Quitting your job? Stop and ask yourself these questions first.
Maybe you’ve got a head full of ideas that you want to pursue, or maybe you just want another gig that you’ll find more fulfilling. Whatever the reason, you’re thinking about handing in your notice and quitting your job. That’s why you clicked on this post, right? Although you should certainly pursue the most fulfilling professional life possible, quitting your nine-to-five isn’t exactly a trivial decision. Before you finalize your decision, it’s important to take a step back and look at your situation with a critical eye. Here are five questions you should ask yourself before handing in your notice.Thinking about quitting your job? Here are five questions you should ask yourself first.Click To Tweet
Why Do I Want to Quit?
Everyone hits a point in their careers where they feel a little burnt-out. When work is really getting to you, unemployment can start to seem like a paradise, rather than a financial disaster. Having said that, being tired of working, or feeling like your job is too hard, really aren’t decent excuses for relinquishing your main source of income. Take some time to sit down and think about why exactly you feel like handing in your notice. If you can’t come up with a truly valid or logical reason for why you want to get out, then I’d recommend giving it a little more time. It’s tough out there, but you don’t want to make a snap decision that you’ll end up regretting.
Have I Tried to Fix the Issue(s)?
So, let’s say you do come up with a decent argument for quitting your day job, such as the fact that your boss is negligent or it doesn’t offer any kind of professional development opportunities. These things can be extremely frustrating, and can quickly stir up a burning desire to break away from the job you’re working. However, it may be a smart move to remedy these issues, rather than simply pointing them out. Have you talked to your boss about how overwhelmed you felt, or did you just sit around, waiting for them to read your mind? There may be absolutely nothing you can do to fix the issue, in which case, quitting is more than understandable. Having said that, making your thoughts and wants known is important when you’re feeling unfulfilled at your job. It’s better for the company to keep people on the workforce content and satisfied, and you may be surprised at the solutions the higher-ups at your work come up with.
What’s My Next Step?
For many people, the answer to this question may be painfully obvious. You might have plans in the works for setting up a home-based business, you may want to go back to school to change fields, or simply want to go looking for a job at a better company. It may surprise you, but a lot of people fail to think about this before quitting their job, especially the ones who let things build and build until they hit a breaking point and storm out of the office. You don’t need to have every little detail worked out – even the best laid plans can fall apart. However, you should certainly have a general idea of what your next steps will be. If you don’t have some sort of mission or purpose that you’re going to be working towards, it can be easy to get stuck in a similar rut that you’ve been trying to escape for all this time.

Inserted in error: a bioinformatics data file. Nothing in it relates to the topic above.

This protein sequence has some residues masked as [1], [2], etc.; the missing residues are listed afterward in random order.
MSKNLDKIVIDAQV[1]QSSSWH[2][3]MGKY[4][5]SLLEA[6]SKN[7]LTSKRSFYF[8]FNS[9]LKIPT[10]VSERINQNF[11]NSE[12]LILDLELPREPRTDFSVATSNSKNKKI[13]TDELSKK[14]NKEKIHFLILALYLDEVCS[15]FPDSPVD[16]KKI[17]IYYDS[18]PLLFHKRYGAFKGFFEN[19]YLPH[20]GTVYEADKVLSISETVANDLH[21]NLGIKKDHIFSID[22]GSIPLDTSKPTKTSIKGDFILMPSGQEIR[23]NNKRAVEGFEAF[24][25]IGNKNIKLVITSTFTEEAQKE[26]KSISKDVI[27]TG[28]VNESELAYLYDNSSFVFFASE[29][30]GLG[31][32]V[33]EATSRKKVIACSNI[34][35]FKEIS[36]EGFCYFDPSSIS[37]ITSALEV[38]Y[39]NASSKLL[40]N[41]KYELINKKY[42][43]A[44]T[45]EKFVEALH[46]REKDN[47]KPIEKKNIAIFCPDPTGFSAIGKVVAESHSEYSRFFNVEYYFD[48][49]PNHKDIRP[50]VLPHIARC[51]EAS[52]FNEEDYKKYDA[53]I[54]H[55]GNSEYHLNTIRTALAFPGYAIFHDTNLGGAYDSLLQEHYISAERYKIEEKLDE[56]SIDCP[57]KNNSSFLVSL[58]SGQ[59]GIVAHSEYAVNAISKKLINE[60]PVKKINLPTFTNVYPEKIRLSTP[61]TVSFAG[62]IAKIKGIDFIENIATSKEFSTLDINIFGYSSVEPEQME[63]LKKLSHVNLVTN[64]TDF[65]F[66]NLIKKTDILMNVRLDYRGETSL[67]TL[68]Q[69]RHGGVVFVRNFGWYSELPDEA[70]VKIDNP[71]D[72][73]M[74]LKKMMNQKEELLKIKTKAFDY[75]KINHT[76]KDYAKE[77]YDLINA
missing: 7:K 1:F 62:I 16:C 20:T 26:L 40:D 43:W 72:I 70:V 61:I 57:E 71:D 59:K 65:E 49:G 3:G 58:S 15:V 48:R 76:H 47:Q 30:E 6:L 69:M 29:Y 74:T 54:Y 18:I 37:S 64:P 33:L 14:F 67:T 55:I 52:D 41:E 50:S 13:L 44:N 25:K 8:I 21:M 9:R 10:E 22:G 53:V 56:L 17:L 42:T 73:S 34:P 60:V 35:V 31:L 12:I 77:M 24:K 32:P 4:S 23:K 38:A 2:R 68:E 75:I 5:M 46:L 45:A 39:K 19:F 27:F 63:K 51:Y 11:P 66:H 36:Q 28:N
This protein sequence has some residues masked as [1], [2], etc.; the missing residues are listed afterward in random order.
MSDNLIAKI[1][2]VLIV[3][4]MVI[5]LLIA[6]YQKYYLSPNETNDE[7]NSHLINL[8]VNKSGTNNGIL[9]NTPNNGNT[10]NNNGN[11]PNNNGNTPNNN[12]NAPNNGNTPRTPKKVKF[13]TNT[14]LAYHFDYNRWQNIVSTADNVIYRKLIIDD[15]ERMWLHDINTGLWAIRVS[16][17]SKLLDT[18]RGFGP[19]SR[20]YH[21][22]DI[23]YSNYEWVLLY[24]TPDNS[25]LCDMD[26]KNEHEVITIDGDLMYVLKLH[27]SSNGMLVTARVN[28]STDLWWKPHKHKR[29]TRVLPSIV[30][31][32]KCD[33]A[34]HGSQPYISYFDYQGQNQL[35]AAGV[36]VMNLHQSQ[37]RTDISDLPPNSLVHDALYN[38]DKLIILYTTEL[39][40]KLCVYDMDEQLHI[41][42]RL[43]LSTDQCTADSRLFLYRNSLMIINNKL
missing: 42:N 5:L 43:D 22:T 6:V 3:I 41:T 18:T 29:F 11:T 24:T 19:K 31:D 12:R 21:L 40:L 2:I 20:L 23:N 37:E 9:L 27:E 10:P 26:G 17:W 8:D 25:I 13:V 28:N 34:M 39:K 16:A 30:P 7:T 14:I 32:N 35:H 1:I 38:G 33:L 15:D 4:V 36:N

Can I Afford to Quit?
Obviously, if you’re leaving your job because you’ve got a better offer waiting for you, money won’t be an issue. However, if you want to quit your job because you want to pursue some kind of entrepreneurial dream, your finances are a very important thing to consider. I don’t have to tell you that getting food on the table and keeping a roof over your head isn’t cheap, and you’re going to need some kind of income in order to pay your bills. So, if you’re weighing up whether or not to leave the security of your steady paycheck for the fast-paced and strenuous life of a business owner, it’s a good idea to have some kind of financial cushion in place. Starting and running a profitable business is easier than it’s ever been before, but that doesn’t mean anything’s guaranteed. Make sure you have a plan in place that will allow you to live comfortably on a limited income. When you’re raring to get your business idea off the ground, financial instability isn’t really what you want to be thinking about. However, it’s still a very important point to consider.
What are My Long-Term Goals?
When it comes to your career, it can be pretty easy to miss the forest for the trees. However, it’s always good to think of your career as a big picture, rather than getting too caught up in little details. Think of the last time you were working on a jigsaw, then think of how much longer it would have taken if you didn’t know what the complete picture was meant to look like! Going back to thinking about your next step, it’s essential to consider how quitting your job at this point would impact your long-term career goals. Even if those goals seem like pipe dreams, or you feel you’re decades away from getting even remotely close, it’s still very important to think about these milestones. For one, it will keep you focused on your endgame, and highlight the next smartest move you should make in advancing your career. Secondly, it may make you happier about the idea of staying in the job you’re in now. A lot of unsatisfying jobs require some pretty unpleasant stepping stones. Some of the most successful screenwriters in the world spent at least a year as runners, getting coffees and taking abuse. If you can hang in there a bit longer, you may look back and be glad you chose to stay.
If you feel like you’re getting to a breaking point in your job, and you’re tempted to hand in your notice, be sure to ask yourself these five questions first.